At the same event, one of the state’s longest-serving Republican state senators said he would support a rape exception.
“If I get a chance to vote for an exception to rape, I will vote yes,” Texas state Sen. Robert Nichols said on a panel of GOP lawmakers several weeks before he was up for reelection. “I think instead of us telling women what to do, we should show our support for women of this state.” The Texas Right to Life organization suspended its support for Nichols in response to his comments.
Republican Lt. Gov. Dan Patrick, who leads the state Senate, has signaled he might be willing to take up the exceptions question.
“I am not saying no, but we’d have to see a real groundswell of Republicans in the House and Senate to say yes,” Patrick told Spectrum News’ Capital Tonight in a December interview.
Amy O’Donnell, communications director for Texas Alliance for Life, said her organization is “definitely against a rape-incest exception in our abortion laws,” though the group supports exceptions for medical emergencies. O’Donnell added, however, that her organization has not withdrawn support from anti-abortion rights lawmakers who support rape and incest exceptions.
In Wisconsin, some GOP leaders also are interested in adding exceptions to the state’s strict abortion ban, a law dating to 1849 that was reactivated by the U.S. Supreme Court’s decision to overturn Roe. But the situation in Wisconsin is complicated because while Republicans control the legislature, Gov. Tony Evers is a Democrat.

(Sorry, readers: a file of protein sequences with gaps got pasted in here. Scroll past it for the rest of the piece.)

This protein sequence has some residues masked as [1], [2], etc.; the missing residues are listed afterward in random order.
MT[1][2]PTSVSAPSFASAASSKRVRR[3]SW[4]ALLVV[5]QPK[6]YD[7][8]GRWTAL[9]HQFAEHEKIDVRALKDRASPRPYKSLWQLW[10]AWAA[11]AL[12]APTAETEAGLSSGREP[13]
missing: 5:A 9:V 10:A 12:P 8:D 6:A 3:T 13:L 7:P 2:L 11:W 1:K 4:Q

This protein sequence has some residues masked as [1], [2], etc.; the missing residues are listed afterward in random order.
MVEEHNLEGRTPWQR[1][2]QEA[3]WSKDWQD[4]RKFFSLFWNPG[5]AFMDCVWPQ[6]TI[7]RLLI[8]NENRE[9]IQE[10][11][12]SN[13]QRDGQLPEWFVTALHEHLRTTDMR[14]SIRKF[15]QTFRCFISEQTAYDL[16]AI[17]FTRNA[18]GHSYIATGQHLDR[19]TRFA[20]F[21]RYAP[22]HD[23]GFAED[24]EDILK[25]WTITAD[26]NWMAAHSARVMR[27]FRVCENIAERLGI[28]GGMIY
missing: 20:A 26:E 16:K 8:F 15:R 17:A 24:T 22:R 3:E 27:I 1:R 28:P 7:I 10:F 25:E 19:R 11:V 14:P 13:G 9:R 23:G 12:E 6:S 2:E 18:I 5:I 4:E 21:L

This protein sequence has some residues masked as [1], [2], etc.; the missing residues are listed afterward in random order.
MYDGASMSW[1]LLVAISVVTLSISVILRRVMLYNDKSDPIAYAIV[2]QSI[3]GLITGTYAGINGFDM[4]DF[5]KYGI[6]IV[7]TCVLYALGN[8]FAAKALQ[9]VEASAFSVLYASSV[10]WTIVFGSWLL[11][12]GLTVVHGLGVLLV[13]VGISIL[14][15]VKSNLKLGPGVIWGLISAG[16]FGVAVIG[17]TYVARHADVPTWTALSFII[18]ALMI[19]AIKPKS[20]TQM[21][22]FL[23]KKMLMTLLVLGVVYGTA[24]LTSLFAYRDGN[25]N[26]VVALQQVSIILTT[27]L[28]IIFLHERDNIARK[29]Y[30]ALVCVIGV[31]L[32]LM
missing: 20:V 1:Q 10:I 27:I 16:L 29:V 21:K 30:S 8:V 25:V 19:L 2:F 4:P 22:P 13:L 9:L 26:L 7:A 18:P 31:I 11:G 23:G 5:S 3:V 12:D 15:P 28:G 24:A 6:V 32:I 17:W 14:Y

In December, Republican House Speaker Robin Vos told the Associated Press that he favored granting clear exceptions for rape and incest and protecting the life and health of the patient.
“I’m going to work hard to make it happen,” Vos said. “I think it’s the right public policy, and I think it’s where the public is.”
In a September poll, only 5% of likely Wisconsin voters said they favored a law prohibiting all abortions without exception.
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But Evers, who supports abortion rights and has sued to overturn the 1849 law, has pledged to veto any piecemeal legislation that leaves the ban in place. And Republican Senate Majority Leader Devin LeMahieu told the Associated Press he doesn’t want the Senate to consider an exceptions bill because he knows Evers will veto it.
“I’m not sure why I would make my caucus go through such a difficult vote if the governor is going to veto it,” LeMahieu said.
Gracie Skogman, legislative director for Wisconsin Right to Life, agreed that given the promise of a veto, an exceptions debate in the Wisconsin legislature could “put pro-life members in the position of having to take a difficult vote.”
Still, she said, her organization supports medical emergency exceptions and “we do think we should have further conversations about potentially strengthening that language.”
Wisconsin Right to Life opposes any rape or incest exceptions, Skogman said, but maintains its support for abortion opponents who support those exceptions.